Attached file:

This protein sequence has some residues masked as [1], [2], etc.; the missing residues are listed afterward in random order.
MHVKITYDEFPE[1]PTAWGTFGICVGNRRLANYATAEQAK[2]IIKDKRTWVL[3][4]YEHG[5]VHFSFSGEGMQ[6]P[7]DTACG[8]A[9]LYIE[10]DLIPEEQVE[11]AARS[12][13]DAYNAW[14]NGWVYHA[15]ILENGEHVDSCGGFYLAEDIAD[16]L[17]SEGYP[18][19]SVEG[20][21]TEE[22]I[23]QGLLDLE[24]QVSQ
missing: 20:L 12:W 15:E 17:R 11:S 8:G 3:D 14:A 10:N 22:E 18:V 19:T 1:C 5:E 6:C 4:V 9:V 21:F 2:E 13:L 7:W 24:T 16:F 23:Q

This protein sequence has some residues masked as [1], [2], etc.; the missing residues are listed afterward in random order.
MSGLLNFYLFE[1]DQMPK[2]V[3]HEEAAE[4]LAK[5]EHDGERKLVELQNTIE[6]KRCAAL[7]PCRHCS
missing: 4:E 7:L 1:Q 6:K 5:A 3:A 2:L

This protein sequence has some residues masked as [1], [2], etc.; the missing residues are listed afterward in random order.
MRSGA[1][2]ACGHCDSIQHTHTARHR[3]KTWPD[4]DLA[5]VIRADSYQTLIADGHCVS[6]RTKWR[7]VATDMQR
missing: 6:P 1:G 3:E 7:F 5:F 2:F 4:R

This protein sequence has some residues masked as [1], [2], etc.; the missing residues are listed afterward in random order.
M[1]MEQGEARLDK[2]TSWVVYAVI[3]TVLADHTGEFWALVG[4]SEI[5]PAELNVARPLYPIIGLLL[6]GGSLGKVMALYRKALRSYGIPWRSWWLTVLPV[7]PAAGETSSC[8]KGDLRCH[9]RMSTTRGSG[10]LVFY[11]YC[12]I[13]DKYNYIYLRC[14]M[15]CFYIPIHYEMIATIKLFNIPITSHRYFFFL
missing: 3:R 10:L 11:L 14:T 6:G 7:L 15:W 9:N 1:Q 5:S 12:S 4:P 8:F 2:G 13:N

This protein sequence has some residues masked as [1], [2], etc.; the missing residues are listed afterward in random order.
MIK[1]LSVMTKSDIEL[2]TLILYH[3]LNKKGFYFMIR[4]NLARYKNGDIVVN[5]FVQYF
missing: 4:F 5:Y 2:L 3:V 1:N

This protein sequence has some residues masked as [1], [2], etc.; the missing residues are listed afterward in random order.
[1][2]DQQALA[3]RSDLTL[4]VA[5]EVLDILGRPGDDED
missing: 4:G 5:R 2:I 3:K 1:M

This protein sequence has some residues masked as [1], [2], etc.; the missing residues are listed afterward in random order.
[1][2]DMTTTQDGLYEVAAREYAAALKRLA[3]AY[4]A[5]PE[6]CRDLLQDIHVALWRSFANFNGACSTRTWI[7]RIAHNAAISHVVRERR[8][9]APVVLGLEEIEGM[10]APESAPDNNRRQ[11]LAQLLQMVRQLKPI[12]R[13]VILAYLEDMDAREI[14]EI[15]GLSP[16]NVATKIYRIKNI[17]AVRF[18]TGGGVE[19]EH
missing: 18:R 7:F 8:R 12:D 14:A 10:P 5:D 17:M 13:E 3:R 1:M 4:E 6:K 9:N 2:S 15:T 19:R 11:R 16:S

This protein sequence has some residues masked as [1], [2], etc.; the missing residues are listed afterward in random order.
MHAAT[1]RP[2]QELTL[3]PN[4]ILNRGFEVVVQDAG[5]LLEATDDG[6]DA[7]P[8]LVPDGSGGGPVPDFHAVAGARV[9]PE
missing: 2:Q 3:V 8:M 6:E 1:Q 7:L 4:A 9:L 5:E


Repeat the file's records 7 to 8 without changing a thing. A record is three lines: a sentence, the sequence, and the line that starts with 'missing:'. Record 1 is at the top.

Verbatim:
This protein sequence has some residues masked as [1], [2], etc.; the missing residues are listed afterward in random order.
[1][2]DMTTTQDGLYEVAAREYAAALKRLA[3]AY[4]A[5]PE[6]CRDLLQDIHVALWRSFANFNGACSTRTWI[7]RIAHNAAISHVVRERR[8][9]APVVLGLEEIEGM[10]APESAPDNNRRQ[11]LAQLLQMVRQLKPI[12]R[13]VILAYLEDMDAREI[14]EI[15]GLSP[16]NVATKIYRIKNI[17]AVRF[18]TGGGVE[19]EH
missing: 18:R 7:F 8:R 12:D 14:A 10:P 5:D 17:M 13:E 3:R 1:M 4:E 6:K 9:N 2:S 15:T 19:R 11:R 16:S

This protein sequence has some residues masked as [1], [2], etc.; the missing residues are listed afterward in random order.
MHAAT[1]RP[2]QELTL[3]PN[4]ILNRGFEVVVQDAG[5]LLEATDDG[6]DA[7]P[8]LVPDGSGGGPVPDFHAVAGARV[9]PE
missing: 2:Q 3:V 8:M 6:E 1:Q 7:L 4:A 9:L 5:E